In Tales of the North American Indians (1929), a creation story of the Cahto references the woodcock: “There shall be many woodcocks, yellow-hammers, and sap-suckers.” This is a perfect example of when language barriers played a significant role, as they most likely were referring to snipe as woodcock did not exist anywhere near California.
Early work on the language of Seneca believed that they used the same word to describe both the snipe and woodcock. No dzahgwe literally translates to “lifts the pot.” In the book Making Game: an Essay on Woodcock (1990), Guy de la Valdene wrote, “The Seneca Indians believed that the Creator made the woodcock from the leftover parts of every other bird. If that is true, his heart must be that of an eagle, for it is big and filled with the unique courage required to wander in solitude through the mysterious forests of his continent.” It’s a wonderfully written excerpt; however, I have yet to find this origin story in print.
In Seneca Indian Myths (1922), the woodcock appears in the story “The Trials and Death of Inchworm.” In that story, two men were referred to as the “Woodcock people.” The inchworm hides from these two men in the story. Again, in the story Quail Kills Cold Weather and the Thunder Family, “He threw; the dice became woodcocks, flew high and came down dice, all of one color.” The story itself is no doubt a colonizer’s rendition of Indigenous history.
In the 1897 book Myths of the Cherokee, “some warriors had medicine to change their shape as they pleased, so that they could escape from their enemies… Then climbing a tree he changed himself to a swamp woodcock, and with one cry he spread his wings and flew across to the other side of the river, where both took their natural shape again and made their way through the woods to another settlement.”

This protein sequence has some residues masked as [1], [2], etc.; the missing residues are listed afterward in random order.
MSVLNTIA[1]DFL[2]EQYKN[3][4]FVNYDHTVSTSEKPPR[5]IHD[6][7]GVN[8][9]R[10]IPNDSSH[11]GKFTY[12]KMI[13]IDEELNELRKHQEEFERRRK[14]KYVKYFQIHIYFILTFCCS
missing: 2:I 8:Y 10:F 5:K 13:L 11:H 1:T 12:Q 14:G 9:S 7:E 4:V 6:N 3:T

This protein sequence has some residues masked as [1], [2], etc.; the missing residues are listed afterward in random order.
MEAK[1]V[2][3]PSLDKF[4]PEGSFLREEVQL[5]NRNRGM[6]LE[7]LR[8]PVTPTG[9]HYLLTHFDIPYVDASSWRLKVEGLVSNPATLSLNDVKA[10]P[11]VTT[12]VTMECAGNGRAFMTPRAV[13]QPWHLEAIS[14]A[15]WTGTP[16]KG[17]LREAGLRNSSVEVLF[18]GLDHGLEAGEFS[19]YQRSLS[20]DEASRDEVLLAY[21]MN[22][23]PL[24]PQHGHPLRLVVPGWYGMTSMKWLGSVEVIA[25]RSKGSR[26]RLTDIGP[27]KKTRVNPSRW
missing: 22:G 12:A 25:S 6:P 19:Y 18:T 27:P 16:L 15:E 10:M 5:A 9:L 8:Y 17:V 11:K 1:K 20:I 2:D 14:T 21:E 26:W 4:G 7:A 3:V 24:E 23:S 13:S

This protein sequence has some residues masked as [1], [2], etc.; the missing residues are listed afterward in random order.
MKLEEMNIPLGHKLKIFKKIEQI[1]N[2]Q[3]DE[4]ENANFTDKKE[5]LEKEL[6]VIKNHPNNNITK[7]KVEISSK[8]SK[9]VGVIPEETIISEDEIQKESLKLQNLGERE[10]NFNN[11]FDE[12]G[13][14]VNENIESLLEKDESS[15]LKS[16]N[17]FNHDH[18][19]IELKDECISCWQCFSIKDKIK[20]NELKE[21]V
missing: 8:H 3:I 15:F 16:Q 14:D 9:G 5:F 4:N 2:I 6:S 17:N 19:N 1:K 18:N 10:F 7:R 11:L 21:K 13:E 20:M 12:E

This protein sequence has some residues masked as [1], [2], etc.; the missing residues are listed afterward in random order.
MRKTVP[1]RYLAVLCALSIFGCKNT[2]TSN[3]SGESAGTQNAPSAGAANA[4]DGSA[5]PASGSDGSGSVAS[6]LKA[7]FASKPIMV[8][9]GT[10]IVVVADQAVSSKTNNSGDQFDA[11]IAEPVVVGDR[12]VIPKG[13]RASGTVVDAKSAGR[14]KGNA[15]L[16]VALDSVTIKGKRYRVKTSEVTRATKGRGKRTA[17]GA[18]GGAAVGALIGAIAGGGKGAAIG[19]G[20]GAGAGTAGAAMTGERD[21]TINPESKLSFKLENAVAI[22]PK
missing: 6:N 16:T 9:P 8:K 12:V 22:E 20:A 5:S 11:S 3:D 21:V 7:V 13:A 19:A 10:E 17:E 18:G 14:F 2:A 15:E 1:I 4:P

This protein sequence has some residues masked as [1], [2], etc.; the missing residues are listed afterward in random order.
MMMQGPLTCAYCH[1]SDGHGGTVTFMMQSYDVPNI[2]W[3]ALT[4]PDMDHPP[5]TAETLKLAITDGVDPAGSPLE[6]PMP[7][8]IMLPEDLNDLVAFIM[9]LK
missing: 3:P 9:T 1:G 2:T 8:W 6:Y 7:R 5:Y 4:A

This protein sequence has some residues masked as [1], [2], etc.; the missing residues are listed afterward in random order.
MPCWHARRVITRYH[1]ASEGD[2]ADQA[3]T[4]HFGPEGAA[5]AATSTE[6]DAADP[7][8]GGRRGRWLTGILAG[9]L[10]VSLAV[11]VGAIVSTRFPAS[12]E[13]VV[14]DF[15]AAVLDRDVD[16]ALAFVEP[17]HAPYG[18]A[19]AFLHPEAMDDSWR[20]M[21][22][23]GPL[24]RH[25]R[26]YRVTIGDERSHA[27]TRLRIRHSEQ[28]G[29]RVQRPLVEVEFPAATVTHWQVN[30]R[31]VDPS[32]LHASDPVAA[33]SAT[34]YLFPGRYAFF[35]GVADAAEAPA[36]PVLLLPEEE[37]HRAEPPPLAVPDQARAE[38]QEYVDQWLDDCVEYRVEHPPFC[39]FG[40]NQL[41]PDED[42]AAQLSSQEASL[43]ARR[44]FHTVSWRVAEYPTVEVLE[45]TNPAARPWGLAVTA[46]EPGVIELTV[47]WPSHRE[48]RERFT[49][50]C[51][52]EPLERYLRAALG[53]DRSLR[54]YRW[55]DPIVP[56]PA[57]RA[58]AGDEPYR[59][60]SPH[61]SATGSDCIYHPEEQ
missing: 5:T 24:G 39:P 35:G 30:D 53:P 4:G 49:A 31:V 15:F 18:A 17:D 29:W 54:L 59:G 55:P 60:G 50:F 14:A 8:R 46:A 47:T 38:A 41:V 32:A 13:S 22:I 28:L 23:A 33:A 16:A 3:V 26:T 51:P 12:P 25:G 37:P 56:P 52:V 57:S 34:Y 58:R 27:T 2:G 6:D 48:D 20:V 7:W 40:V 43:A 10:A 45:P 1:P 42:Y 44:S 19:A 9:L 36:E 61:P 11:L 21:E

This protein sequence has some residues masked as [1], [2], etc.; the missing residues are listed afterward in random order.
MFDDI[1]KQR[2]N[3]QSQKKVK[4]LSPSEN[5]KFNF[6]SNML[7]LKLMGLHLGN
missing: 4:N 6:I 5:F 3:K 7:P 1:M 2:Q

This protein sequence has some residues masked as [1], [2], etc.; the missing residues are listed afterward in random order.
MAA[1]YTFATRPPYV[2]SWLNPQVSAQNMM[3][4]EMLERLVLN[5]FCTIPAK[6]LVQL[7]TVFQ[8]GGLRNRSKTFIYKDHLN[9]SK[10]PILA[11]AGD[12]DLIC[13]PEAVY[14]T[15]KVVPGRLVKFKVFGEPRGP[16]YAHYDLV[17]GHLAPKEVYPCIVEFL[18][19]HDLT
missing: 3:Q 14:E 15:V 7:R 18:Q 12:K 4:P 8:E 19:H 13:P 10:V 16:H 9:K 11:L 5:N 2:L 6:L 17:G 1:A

The Cree call them papakapittesis or “little speckled creature.” In 1832, St. Mary’s Committee of the Algic Society, in an act to evangelize Indigenous people, gave a lecture on the grammatical structure of Chippewa. The example was “the possessive is made by adding the letter m, as in maimai, a woodcock, ni maimaim, my woodcock…” What is interesting about the word structure is its similarity with words used to describe a brother or sister.
The Abenaki, the rightful landowners of much of northern New England, called them Nagwibagw sibs, or “under-leaf birds.” Pesk tha to is the word the Shawnee use. Isi Nia Pishichi and fitukhak (feeh-touk-hahk) appear for woodcock in Choctaw. The Kansa language uses the word wazhíⁿgapa. The structure wazhí is often used to describe many bird species in their language.
Modern Woodcock Nicknames
Beyond their Indigenous names, English-speaking North Americans gave woodcock plenty of nicknames. John Audubon mentioned the people of New Brunswick using Bog Sucker more often than their modern name in a text from 1835. Labrador twister is believed to have been derived from people watching American woodcock perform their spring sky dance.